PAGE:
Thanks for linking to me, and for fighting the good fight. It's an important message.
1. Despite her erudition, Miss Poppy is not actually aware of the meaning of the word "scholar." Hint: There doesn't have to be a school involved.
2. She's a wonderful, brilliant woman, who I would have to marry if... well, if I wasn't already married. And if she wasn't (I assume).
But anyway, I took her work, and boiled it down to the following few paragraphs.
Let's look at "homosexuality as sin." The primary sources for this belief are the two mistranslated verses from Leviticus, 18:22 and 20:13.Armed with this brief statement, I googled "homosexuality sin" with the filter "blogs", and then sorted by date (to be sure that I was beating on the freshest horse).
If you go back to the source material, in Ancient Hebrew, you'll find that the verb used for "mankind" is shakab, and the one used for "womankind" is mishkab. And shakab, in its sexual sense, is used when you are talking about forcible sex (such as, say, rape), or any sex against the will of the victim.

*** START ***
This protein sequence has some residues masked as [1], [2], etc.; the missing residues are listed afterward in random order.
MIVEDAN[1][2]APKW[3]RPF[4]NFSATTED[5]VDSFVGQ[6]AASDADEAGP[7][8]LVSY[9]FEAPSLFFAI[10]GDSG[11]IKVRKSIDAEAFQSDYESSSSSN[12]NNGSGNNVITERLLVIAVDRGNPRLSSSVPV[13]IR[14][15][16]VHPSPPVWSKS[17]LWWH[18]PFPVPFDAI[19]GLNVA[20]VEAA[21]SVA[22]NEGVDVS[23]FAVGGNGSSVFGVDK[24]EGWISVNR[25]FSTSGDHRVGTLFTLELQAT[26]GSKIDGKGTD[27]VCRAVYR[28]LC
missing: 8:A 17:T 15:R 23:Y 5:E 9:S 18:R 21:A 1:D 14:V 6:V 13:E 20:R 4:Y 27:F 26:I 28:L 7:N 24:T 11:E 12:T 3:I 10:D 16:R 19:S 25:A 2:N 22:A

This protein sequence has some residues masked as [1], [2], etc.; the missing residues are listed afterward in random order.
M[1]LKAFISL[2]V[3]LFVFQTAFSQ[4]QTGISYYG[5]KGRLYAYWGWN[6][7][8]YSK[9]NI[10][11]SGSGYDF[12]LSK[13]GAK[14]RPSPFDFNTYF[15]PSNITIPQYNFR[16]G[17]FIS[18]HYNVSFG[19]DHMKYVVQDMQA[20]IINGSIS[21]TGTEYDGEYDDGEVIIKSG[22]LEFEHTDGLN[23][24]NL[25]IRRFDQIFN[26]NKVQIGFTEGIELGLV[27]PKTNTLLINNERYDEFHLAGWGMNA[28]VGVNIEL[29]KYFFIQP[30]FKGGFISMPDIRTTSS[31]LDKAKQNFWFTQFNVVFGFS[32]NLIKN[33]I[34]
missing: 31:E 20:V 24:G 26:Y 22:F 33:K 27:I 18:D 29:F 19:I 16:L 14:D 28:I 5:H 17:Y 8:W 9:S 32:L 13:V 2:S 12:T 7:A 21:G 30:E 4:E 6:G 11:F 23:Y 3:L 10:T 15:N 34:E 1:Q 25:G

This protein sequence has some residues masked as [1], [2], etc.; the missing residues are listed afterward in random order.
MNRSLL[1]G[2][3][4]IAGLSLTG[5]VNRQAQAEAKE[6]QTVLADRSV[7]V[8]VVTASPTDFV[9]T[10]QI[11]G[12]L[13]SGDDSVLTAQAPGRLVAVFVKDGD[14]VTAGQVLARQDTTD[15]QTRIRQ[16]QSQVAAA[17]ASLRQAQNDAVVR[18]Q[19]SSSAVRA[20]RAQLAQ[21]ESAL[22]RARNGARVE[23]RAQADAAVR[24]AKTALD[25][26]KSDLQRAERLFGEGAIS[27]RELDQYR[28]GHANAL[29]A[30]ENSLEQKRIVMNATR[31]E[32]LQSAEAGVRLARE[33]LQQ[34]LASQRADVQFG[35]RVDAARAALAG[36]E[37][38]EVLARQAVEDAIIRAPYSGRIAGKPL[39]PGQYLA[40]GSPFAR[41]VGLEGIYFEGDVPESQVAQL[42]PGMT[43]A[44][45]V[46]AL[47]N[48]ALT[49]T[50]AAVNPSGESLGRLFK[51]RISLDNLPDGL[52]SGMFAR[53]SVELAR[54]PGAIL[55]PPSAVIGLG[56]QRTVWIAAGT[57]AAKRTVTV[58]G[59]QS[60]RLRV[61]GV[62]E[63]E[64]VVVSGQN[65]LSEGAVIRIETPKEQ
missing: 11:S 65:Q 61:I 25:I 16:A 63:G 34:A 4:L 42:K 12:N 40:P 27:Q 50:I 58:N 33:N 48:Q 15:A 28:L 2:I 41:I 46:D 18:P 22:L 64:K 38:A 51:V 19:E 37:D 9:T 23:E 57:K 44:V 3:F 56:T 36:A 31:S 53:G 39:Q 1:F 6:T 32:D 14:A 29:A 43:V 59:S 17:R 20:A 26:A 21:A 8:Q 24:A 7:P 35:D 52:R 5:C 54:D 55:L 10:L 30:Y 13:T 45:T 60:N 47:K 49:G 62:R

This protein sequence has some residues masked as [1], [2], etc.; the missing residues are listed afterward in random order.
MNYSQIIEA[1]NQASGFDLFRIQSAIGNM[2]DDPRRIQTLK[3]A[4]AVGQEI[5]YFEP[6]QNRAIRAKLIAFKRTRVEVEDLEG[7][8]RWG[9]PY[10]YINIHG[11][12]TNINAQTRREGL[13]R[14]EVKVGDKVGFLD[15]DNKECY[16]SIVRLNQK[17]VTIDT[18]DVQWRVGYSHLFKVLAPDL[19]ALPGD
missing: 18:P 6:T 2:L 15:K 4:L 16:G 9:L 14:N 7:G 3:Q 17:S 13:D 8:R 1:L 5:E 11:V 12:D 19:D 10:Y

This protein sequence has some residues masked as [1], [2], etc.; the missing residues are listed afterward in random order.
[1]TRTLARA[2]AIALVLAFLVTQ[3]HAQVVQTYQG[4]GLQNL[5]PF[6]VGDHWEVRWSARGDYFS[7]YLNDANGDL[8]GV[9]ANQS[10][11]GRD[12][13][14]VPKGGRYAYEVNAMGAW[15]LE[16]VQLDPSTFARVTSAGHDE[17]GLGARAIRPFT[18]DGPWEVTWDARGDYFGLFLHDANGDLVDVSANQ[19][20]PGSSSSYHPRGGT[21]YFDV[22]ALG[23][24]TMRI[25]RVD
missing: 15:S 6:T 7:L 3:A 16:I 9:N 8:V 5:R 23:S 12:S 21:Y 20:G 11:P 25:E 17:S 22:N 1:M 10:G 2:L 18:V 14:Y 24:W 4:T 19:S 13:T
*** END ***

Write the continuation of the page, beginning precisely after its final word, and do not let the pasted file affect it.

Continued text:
For example, shakab is also the word used in Genesis 34:2, when Shechem defiles Hamor the Hivite; and in 2 Samuel 13:14 - "...but, being stronger than she, forced her, and lay with her." And in Isaiah 13:16 - "Their children also shall be dashed to pieces before their eyes; their houses shall be spoiled, and their wives ravished." It's even used in Exodus 22:19, "Whosoever lieth with a beast shall surely be put to death."
There are references to consensual sex in the Bible, but none of them, if you look at the source material (before the translation errors crept in) use the word shakab. So the correct translation of the passages from Leviticus is an exhortation against homosexual rape: "Thou shalt not force sexual congress on a man, as (or instead of) with a woman."